Lockheed: New Carrier Hook for F-35 12 Dec 2013 Dave Majumdar
"Lockheed Martin is set to deliver a production version of the tailhook for the carrier-based F-35C Joint Strike Fighter after an engineering glitch forced a partial redesign of the system.

“CF-3 is the test aircraft that is modified to conduct tailhook testing,” Lockheed spokeswoman Laura Siebert wrote in an email to USNI News on Dec. 12. “The airplane is in the final stages of preparation for test with the new tailhook module installed.”

The modified F-35C test aircraft will conduct flight test at Naval Air Station Patuxent River, Md., until facilities are ready for trials at Naval Air Engineering Station Lakehurst in New Jersey to conduct roll-in testing.

“It will be ready for planned testing when the facilities at Lakehurst are ready,” Siebert said. “In the interim, expect checkout flights at Pax River this month.”

Roll-in testing is required to verify that the F-35C will be able catch a cable on a set of carrier arresting gear installed onshore at the Lakehurst facility. After the aircraft demonstrates that it can catch a wire on land, the F-35C will have to be tested at sea.

Arrested recoveries at sea should take place onboard the USS Nimitz (CVN-68) in the first part of 2014 according to Lockheed officials. However, while the current plan calls for the F-35 to perform its sea-trials onboard the Nimitz, it could be another ship depending on the availability of carriers at the time.

Demonstrating that the F-35C can recover onboard a carrier is critical for a naval aircraft. The tailhook has been a vexing problem on the F-35C variant when it was discovered in 2012 that the hook could not reliably engage an arresting wire.

Lockheed and the Joint Strike Fighter program office ultimately traced the problem back to the shape of the hook and a faulty wire dynamics model supplied by the Naval Air Systems Command.

The solution was to reshape the hook point and adjust the system’s hold-down damper, which helps prevent the hook from bouncing around upon touchdown...."

http://news.usni.org/2013/12/12/lockhee ... -hook-f-35

Re: F-35C Lands at Lakehurst For Testing

Unread postPosted: 13 Dec 2013, 06:24
by neptune
spazsinbad wrote:'Call me an ambulance' or 'perhaps Shirley I just forgot' but NG is responsible for the AHS :doh: :
"...The [NG] mission systems team has responsibility for the design and procurement of the...arresting hook system..."

http://www.northropgrumman.com/Capabili ... ochure.pdf (0.3Mb)


The same folks who brought you the "bad hook" on the X-47B, for the same reason! :)

PS, looks like they've got that one fixed! :D

Re: F-35C Lands at Lakehurst For Testing

Unread postPosted: 24 Dec 2013, 01:37
by spazsinbad
Navy’s F-35 Starts New Tailhook Tests 23 Dec 2013 Dave Majumdar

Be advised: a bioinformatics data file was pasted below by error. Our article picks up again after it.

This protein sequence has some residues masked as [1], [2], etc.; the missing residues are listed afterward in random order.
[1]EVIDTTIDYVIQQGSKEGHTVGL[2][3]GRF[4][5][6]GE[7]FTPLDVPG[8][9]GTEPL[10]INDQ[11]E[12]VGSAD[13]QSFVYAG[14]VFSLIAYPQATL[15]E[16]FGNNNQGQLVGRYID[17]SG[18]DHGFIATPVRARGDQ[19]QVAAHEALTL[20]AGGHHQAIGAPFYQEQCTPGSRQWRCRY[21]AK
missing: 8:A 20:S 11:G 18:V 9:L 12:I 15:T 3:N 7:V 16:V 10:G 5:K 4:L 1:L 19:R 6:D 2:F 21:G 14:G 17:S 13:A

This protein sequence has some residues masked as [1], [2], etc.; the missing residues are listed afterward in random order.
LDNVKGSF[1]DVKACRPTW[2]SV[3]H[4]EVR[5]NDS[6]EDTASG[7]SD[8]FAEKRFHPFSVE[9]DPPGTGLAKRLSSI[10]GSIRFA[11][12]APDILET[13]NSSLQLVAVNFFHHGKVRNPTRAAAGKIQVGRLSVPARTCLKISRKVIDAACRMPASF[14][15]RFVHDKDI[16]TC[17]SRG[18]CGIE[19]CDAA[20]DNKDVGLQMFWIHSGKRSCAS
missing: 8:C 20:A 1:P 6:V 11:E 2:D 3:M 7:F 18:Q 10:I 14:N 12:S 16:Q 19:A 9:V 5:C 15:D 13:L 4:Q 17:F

"The Naval Air Systems Command (NAVAIR) has begun testing a new carrier arresting hook for the Navy’s version of the Lockheed Martin F-35 Lighting II Joint Strike Fighter at Naval Air Station Patuxent River, Md.

Aircraft CF-3, which is the first F-35C fitted with a production tailhook, caught an arresting wire at a shore-based test rig on Dec. 19 at the Navy’s primary flight test center according to Naval Air Systems Command. The aircraft was flow by Lt. Cmdr. Tony Wilson.

Testing will eventually move to Naval Air Engineering Station Lakehurst in New Jersey in January 2014 for additional testing with a shore-based arresting gear. Fly-in testing is required to verify that the F-35C will be able to consistently catch an arresting wire....

...Lockheed and the Joint Strike Fighter program office ultimately traced the problem back to the shape of the hook and a faulty wire dynamics model supplied by the Naval Air Systems Command. The solution was to reshape the hook point and adjust the system’s hold-down damper, which helps prevent the hook from bouncing around upon touchdown...."

http://news.usni.org/2013/12/23/navys-f ... hook-tests

CAPTION: "Navy F-35C test plane CF-3 successfully catches a wire during testing at Naval Air Station Patuxent River, Md. Lockheed Martin Photo"

Re: F-35C Lands at Lakehurst For Testing

Unread postPosted: 24 Dec 2013, 16:59
by smsgtmac
spazsinbad wrote:Navy’s F-35 Starts New Tailhook Tests 23 Dec 2013 Dave Majumdar
...Lockheed and the Joint Strike Fighter program office ultimately traced the problem back to the shape of the hook and a faulty wire dynamics model supplied by the Naval Air Systems Command. The solution was to reshape the hook point and adjust the system’s hold-down damper, which helps prevent the hook from bouncing around upon touchdown...."

:lmao: LOVE the phrasing of the last passage. It reads as if the shape of the hook and the flaw in the dynamics model were independent variables. It should read the use of a faulty dynamics model drove the wrong shape design for the hook. But then someone would have to ask themselves why was the Program and contractor eviscerated for months on this issue when it was a NAVAIR error'? I suspect (actually a little more than suspect but we won't go into it) that the arresting gear has now been over-engineered, since just changing the hook allowed 5 of 8 arrestments against the single wire test setup and the other 3 were outside the zone. Do we now have to worry about the hook system piercing the carrier deck? (I kid)

Seriously. I remember cries to make the contractors pay for the re-engineering. Bring this up as a case study every time somebody blames a program or contractor before the root cause of some bad development is known. Classic GIGO episode.
Oh, and somebody is tweaking ELP in the comments at the link Spaz provided. That is pretty funny in its own right.

Re: F-35C Lands at Lakehurst For Testing

Unread postPosted: 24 Dec 2013, 19:22
by spazsinbad